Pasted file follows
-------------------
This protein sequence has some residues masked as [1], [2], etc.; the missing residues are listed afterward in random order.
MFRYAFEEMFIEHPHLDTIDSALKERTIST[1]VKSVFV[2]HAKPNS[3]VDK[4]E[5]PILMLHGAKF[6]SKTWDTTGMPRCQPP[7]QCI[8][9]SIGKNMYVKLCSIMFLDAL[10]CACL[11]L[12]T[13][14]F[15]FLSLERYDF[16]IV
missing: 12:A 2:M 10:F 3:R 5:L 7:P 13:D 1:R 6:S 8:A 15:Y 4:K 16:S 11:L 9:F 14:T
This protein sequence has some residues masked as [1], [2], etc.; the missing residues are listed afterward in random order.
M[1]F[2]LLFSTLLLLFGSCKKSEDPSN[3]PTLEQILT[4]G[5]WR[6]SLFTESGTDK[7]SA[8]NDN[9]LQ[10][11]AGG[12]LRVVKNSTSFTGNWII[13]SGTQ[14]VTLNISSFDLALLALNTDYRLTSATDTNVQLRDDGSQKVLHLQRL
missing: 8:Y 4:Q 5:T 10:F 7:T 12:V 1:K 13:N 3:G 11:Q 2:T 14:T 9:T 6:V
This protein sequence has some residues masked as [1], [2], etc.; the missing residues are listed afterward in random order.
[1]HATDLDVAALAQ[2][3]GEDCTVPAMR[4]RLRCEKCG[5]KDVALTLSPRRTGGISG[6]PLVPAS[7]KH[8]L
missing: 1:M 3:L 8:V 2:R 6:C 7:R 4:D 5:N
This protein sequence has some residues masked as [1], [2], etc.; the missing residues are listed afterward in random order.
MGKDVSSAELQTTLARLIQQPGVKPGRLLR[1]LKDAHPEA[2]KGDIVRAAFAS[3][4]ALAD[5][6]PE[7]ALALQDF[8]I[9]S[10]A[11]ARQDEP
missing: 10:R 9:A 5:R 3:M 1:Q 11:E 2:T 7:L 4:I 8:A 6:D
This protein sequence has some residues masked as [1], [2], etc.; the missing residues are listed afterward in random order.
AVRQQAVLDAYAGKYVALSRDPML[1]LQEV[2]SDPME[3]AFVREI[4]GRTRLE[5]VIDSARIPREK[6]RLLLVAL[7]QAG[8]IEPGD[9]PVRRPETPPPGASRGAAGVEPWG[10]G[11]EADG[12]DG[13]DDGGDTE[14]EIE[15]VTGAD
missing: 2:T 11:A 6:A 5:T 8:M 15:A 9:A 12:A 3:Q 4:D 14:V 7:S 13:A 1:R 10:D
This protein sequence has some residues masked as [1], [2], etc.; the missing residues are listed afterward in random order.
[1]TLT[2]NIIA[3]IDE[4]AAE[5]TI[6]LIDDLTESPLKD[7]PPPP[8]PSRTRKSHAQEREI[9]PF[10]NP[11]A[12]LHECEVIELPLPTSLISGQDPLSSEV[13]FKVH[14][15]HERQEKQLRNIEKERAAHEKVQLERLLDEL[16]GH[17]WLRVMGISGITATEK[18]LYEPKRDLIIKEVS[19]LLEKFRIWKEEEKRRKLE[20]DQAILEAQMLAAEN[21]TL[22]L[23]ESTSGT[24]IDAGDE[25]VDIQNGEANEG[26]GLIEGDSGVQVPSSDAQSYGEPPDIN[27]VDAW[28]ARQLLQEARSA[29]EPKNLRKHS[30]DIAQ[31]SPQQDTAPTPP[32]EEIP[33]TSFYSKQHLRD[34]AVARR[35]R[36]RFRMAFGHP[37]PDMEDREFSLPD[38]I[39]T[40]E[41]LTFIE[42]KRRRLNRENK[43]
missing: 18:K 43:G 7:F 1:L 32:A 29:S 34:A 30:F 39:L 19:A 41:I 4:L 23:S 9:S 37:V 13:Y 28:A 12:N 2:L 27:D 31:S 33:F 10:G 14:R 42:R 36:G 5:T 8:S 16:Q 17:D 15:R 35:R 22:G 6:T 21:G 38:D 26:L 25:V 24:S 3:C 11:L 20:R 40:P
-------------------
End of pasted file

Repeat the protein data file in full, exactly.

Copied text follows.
This protein sequence has some residues masked as [1], [2], etc.; the missing residues are listed afterward in random order.
MFRYAFEEMFIEHPHLDTIDSALKERTIST[1]VKSVFV[2]HAKPNS[3]VDK[4]E[5]PILMLHGAKF[6]SKTWDTTGMPRCQPP[7]QCI[8][9]SIGKNMYVKLCSIMFLDAL[10]CACL[11]L[12]T[13][14]F[15]FLSLERYDF[16]IV
missing: 12:A 2:M 10:F 3:R 5:L 7:P 13:D 1:R 6:S 8:A 15:Y 4:K 16:S 11:L 9:F 14:T
This protein sequence has some residues masked as [1], [2], etc.; the missing residues are listed afterward in random order.
M[1]F[2]LLFSTLLLLFGSCKKSEDPSN[3]PTLEQILT[4]G[5]WR[6]SLFTESGTDK[7]SA[8]NDN[9]LQ[10][11]AGG[12]LRVVKNSTSFTGNWII[13]SGTQ[14]VTLNISSFDLALLALNTDYRLTSATDTNVQLRDDGSQKVLHLQRL
missing: 8:Y 4:Q 5:T 10:F 7:T 12:V 1:K 13:N 3:G 11:Q 2:T 14:T 9:T 6:V
This protein sequence has some residues masked as [1], [2], etc.; the missing residues are listed afterward in random order.
[1]HATDLDVAALAQ[2][3]GEDCTVPAMR[4]RLRCEKCG[5]KDVALTLSPRRTGGISG[6]PLVPAS[7]KH[8]L
missing: 1:M 3:L 8:V 2:R 6:C 7:R 4:D 5:N
This protein sequence has some residues masked as [1], [2], etc.; the missing residues are listed afterward in random order.
MGKDVSSAELQTTLARLIQQPGVKPGRLLR[1]LKDAHPEA[2]KGDIVRAAFAS[3][4]ALAD[5][6]PE[7]ALALQDF[8]I[9]S[10]A[11]ARQDEP
missing: 10:R 9:A 5:R 3:M 1:Q 11:E 2:T 7:L 4:I 8:A 6:D
This protein sequence has some residues masked as [1], [2], etc.; the missing residues are listed afterward in random order.
AVRQQAVLDAYAGKYVALSRDPML[1]LQEV[2]SDPME[3]AFVREI[4]GRTRLE[5]VIDSARIPREK[6]RLLLVAL[7]QAG[8]IEPGD[9]PVRRPETPPPGASRGAAGVEPWG[10]G[11]EADG[12]DG[13]DDGGDTE[14]EIE[15]VTGAD
missing: 2:T 11:A 6:A 5:T 8:M 15:A 9:A 12:A 3:Q 4:D 14:V 7:S 13:A 1:R 10:D
This protein sequence has some residues masked as [1], [2], etc.; the missing residues are listed afterward in random order.
[1]TLT[2]NIIA[3]IDE[4]AAE[5]TI[6]LIDDLTESPLKD[7]PPPP[8]PSRTRKSHAQEREI[9]PF[10]NP[11]A[12]LHECEVIELPLPTSLISGQDPLSSEV[13]FKVH[14][15]HERQEKQLRNIEKERAAHEKVQLERLLDEL[16]GH[17]WLRVMGISGITATEK[18]LYEPKRDLIIKEVS[19]LLEKFRIWKEEEKRRKLE[20]DQAILEAQMLAAEN[21]TL[22]L[23]ESTSGT[24]IDAGDE[25]VDIQNGEANEG[26]GLIEGDSGVQVPSSDAQSYGEPPDIN[27]VDAW[28]ARQLLQEARSA[29]EPKNLRKHS[30]DIAQ[31]SPQQDTAPTPP[32]EEIP[33]TSFYSKQHLRD[34]AVARR[35]R[36]RFRMAFGHP[37]PDMEDREFSLPD[38]I[39]T[40]E[41]LTFIE[42]KRRRLNRENK[43]
missing: 18:K 43:G 7:F 1:L 32:A 29:S 34:A 30:F 39:L 19:A 41:I 4:L 23:S 9:S 37:V 13:Y 28:A 12:N 2:L 27:D 31:S 33:F 10:G 14:R 42:R 36:G 5:T 8:S 16:Q 17:D 15:R 35:R 22:G 6:T 21:G 38:D 26:L 25:V 24:S 3:C 11:L 20:R 40:P